How Cold Is a Y Dwarf Star? Even You Are Warmer

Y Dwarf Star
This artist's conception illustrates what a "Y dwarf" might look like. Y dwarfs are the coldest star-like bodies known, with temperatures that can be even cooler than the human body. (Image credit: NASA/JPL-Caltech)

Scientists have discovered the coldest type of star-like bodies known, which at times can be cooler than the human body.

Astronomers had unsuccessfully pursued these dark entities, called Y dwarfs, ever since their existence was theorized more than a decade ago. They are nearly impossible to see relying on visible light, but with the infrared vision of NASA's WISE space telescope, researchers finally detected the faint glow of six Y dwarfs relatively close to our sun, within a distance of about 40 light-years.

Y dwarfs are the coldest members of star-like bodies known as brown dwarfs, which are odd objects sometimes known as failed stars.

Brown dwarfs are too puny to force atoms to fuse together and release nuclear energy, and so they have only the little heat they were born with. This heat fades over time until all the light they do emit is at infrared wavelengths. [Photos From NASA's WISE Telescope]

So far, WISE has helped find 100 new brown dwarfs.

The coldest "failed stars"

To see how cool the coldest of these Y dwarfs was, the researchers used NASA's Hubble Space Telescope to analyze its pattern of light. They found this coldest Y dwarf, known as WISE 1828+2650, was colder than 80 degrees Fahrenheit (25 degrees Celsius).

"The brown dwarfs we were turning up before this discovery were more like the temperature of your oven," said astronomer Davy Kirkpatrick, a WISE science team member at the California Institute of Technology in Pasadena, and lead author of a study on the 100 new brown dwarfs. "With the discovery of Y dwarfs, we've moved out of the kitchen and into the cooler parts of the house."

The closest of these Y dwarfs, WISE 1541-2250, is 9 light-years distant. In comparison, the alien star closest to us, Proxima Centauri, is about 4 light-years away. [Video: Getting WISE to Brown Dwarfs]

"Finding brown dwarfs near our sun is like discovering there's a hidden house on your block that you didn't know about," said astronomer Michael Cushing, a WISE team member at NASA's Jet Propulsion Laboratory in Pasadena, Calif., and lead author of the study on the Y dwarfs. "It's thrilling to me to know we've got neighbors out there yet to be discovered. With WISE, we may even find a brown dwarf closer to us than our closest known star."

The coldest brown dwarfs until now were the T dwarfs, which get as cool as about 440 degrees Fahrenheit (225 degrees C). First uncovered in sizable numbers in the late 1990s, the dwarfs led astronomers to ask whether there could be dwarfs even cooler, Kirkpatrick told — for instance, ones that might be older and thus with more time to cool off, or less massive and with less heat to begin with, or both.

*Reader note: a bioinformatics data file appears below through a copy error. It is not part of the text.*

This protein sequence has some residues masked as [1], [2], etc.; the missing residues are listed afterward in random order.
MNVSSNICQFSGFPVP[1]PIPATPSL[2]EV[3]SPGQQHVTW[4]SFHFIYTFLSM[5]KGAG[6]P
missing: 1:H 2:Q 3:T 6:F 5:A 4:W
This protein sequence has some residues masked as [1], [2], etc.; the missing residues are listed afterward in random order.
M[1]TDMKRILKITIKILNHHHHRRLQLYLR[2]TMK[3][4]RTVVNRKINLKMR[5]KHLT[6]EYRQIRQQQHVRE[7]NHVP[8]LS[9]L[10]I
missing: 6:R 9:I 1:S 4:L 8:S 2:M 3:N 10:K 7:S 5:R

Classifying brown dwarfs

Scientists name stars and brown dwarfs based on their temperatures, "with 'O' stars being the hottest, and now 'Y' dwarfs being the coldest,'" Cushing explained.

Most of the letters of the alphabet already have strong associations with other astronomical objects, so "after eliminating these 'used' letters from consideration, there are really only a few left, and those are H, Y, and Z," Cushing added. "Since Y comes after T, we felt it was the appropriate choice. Using Y also leaves room for an additional 'Z' class if astronomers discover even colder objects."

Better understanding Y dwarfs could shed light on how stars and planets form.

"Brown dwarfs in general, and Y dwarfs specifically, are a wonderful bridge between stellar and planetary astrophysics, because we think brown dwarfs form like stars, but in many respects look more like gas giant planets like Jupiter," Cushing told "So when we study Y dwarfs, we are not only learning about stars, but also about the conditions of gas giant exoplanets.

"Brown dwarfs are also much easier to observe because in general, they aren't lost in the glare of an exceedingly bright parent star like the majority of exoplanets are."

"Our ultimate goal is to determine what is the least massive brown dwarf that nature can form and how many of these cold brown dwarfs exist near the sun," Cushing added. "This information will help us understand how low-mass stars and brown dwarfs form in general. So we will be continuing to search the sky using WISE for even colder Y dwarfs. We also want to start studying the known Y dwarfs in more detail to determine more-precise temperature estimates, estimate their masses, determine if any of them are actually binary systems and so on.

"The largest obstacle in studying Y dwarfs is that they are extremely faint, so we require the absolute largest telescopes on Earth and the Hubble Space Telescope ? and in some cases these telescopes are probably still not sensitive enough."

The scientists detailed their findings about the Y dwarfs in a paper appearing in the Astrophysical Journal and about the 100 new brown dwarfs in a study appearing in the Astrophysical Journal Supplement Series.

This story was provided by, sister site to LiveScience. Follow contributor Charles Q. Choi on Twitter @cqchoi. Visit for the latest in space science and exploration news on Twitter @Spacedotcom and on Facebook.

Charles Q. Choi
Live Science Contributor
Charles Q. Choi is a contributing writer for Live Science and He covers all things human origins and astronomy as well as physics, animals and general science topics. Charles has a Master of Arts degree from the University of Missouri-Columbia, School of Journalism and a Bachelor of Arts degree from the University of South Florida. Charles has visited every continent on Earth, drinking rancid yak butter tea in Lhasa, snorkeling with sea lions in the Galapagos and even climbing an iceberg in Antarctica.